Congress passed the federal Telephone Consumer Protection Act (TCPA) (47 U.S.C. § 227) in response to increasing consumer complaints about telemarketer and debt collector phone calls. The primary purpose of the TCPA is to reduce the number of nuisance calls. But also, perhaps more importantly, it protects the consumer's right to privacy.
An automated call, or "robocall," is a call dialed by a computer. On the other hand, a prerecorded voice message is a recorded human-voice message that the caller uses when contacting the consumer. (Arguably, calls made by AI or "artificial intelligence" fall under the category of prerecorded voice messages under the TCPA.)
The TCPA specifically restricts the practices of telemarketers and debt collectors and their use of automated dialing and prerecorded voice messages concerning:
The TCPA prohibits marketers from sending automated calls, prerecorded messages, and text messages to cell phones. The law applies to all cell phones for business or personal use.
In essence, a telemarketer or debt collector violates the law whenever it makes an automated robocall, prerecorded message, or text message to a consumer's cell phone unless the consumer previously gave the telemarketer or debt collector permission to call. In cases where consent has been previously given, the consumer can revoke that consent by notifying the telemarketer or debt collector to stop calling the cell phone.
For telemarketing and advertising calls or texts made using an automated telephone dialing system (ATDS) or a prerecorded voice to cell phones, or by prerecorded voice to residential lines, prior express written consent is required. Non-telemarketing calls require prior express consent. (The rules regarding prior express written consent were issued by the Federal Communications Commission under the TCPA.)
Calls to Residential Phone Lines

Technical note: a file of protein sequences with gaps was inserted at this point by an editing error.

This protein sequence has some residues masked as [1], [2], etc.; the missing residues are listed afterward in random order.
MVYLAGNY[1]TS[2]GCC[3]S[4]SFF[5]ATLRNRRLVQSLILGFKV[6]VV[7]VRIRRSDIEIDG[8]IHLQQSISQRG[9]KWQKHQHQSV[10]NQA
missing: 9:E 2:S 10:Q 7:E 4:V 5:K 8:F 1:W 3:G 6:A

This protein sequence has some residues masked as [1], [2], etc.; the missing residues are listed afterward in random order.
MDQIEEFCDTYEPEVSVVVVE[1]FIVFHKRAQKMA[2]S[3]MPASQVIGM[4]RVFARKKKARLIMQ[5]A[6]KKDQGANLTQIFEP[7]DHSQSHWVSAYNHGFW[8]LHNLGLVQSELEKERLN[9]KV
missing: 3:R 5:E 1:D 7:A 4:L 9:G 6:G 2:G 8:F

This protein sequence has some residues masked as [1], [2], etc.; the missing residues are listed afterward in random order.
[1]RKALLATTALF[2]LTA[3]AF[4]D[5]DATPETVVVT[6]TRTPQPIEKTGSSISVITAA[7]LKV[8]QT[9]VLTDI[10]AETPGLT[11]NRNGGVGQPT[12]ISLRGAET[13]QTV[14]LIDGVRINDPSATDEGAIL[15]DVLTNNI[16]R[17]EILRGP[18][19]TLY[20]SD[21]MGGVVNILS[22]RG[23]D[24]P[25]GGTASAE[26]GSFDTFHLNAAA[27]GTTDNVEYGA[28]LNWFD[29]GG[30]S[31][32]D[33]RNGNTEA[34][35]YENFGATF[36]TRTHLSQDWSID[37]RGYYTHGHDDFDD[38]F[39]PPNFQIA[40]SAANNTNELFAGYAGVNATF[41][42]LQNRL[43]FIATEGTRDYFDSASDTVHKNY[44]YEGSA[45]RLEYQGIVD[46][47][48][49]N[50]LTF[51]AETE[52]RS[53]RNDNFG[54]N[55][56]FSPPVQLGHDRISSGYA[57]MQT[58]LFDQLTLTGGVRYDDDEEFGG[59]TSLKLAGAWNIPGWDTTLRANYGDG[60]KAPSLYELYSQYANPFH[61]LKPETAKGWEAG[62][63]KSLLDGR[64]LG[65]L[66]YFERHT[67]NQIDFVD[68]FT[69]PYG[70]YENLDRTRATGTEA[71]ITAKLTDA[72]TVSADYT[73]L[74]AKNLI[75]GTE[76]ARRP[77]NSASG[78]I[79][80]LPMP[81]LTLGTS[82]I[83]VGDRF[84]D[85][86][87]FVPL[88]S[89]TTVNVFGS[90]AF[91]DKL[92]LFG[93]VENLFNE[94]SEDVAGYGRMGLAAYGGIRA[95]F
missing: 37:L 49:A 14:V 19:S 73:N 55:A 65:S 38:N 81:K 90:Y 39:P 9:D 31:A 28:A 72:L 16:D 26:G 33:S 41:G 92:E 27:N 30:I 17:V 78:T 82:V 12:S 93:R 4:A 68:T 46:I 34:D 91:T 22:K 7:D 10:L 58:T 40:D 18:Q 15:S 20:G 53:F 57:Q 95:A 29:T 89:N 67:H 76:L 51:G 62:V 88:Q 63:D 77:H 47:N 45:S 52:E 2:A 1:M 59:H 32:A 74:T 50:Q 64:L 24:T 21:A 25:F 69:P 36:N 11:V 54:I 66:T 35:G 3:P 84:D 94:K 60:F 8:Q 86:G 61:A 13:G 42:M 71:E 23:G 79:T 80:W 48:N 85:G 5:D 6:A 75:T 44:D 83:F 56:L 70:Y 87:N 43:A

The TCPA prohibits prerecorded messages for calls made to residential telephone lines. It only applies to solicitations from telemarketers/sellers with whom the consumer does not have an "established business relationship."
If the consumer has done business with a telemarketer/seller within the last 18 months or made an inquiry within the last three months, then it is presumed under the TCPA that the consumer has an established business relationship with that telemarketer/seller.
Telemarketing Calls to Consumers on the Do-Not-Call Registry
The TCPA prohibits any solicitation calls to those consumers whose telephone numbers are registered on the do-not-call list. Consumers can place both their cell phone and residential lines on the do-not-call registry.
Under the TCPA, telemarketers and debt collectors using an autodialer are also forbidden from other practices, including calling the consumer before 8:00 a.m. or after 9:00 p.m. The caller must additionally, during any call, provide the caller's name, the name of the business entity on whose behalf the call is being made, and a telephone number or address at which the person or entity can be reached.
Documenting Evidence of TCPA Violations
Consumers receiving calls violating the TCPA can take a few steps to document the violations.
Obtain and save all phone records and highlight incoming calls from debt collectors and telemarketers.
Make a written record of the calls you receive, specifically, the date, time of the call, caller's identity, and a summary of any conversations held with the caller.
Save all voice messages.
If you have revoked your consent to receive calls, keep a copy of the revocation.
Damages for Violations of the TCPA
Consumers who receive telemarketing calls, prerecorded or automated calls to their cell phones or residential landlines that violate the TCPA may file a lawsuit against the telemarketer or debt collector for the violation.
A consumer can recover:
up to $500 for each violation of the do not call registry
up to $500 per violation, and
up to $1,500 per violation if the consumer can show that the TCPA was violated knowingly and willfully.
Statute of Limitations for TCPA Violations
The statute of limitations for TCPA cases is four years.
Talk to a Lawyer
If you have further questions about the TCPA or want to learn more about filing a lawsuit against a telemarketer or debt collector for a violation of the TCPA, talk to a consumer protection lawyer. (TCPA actions are often class action suits.)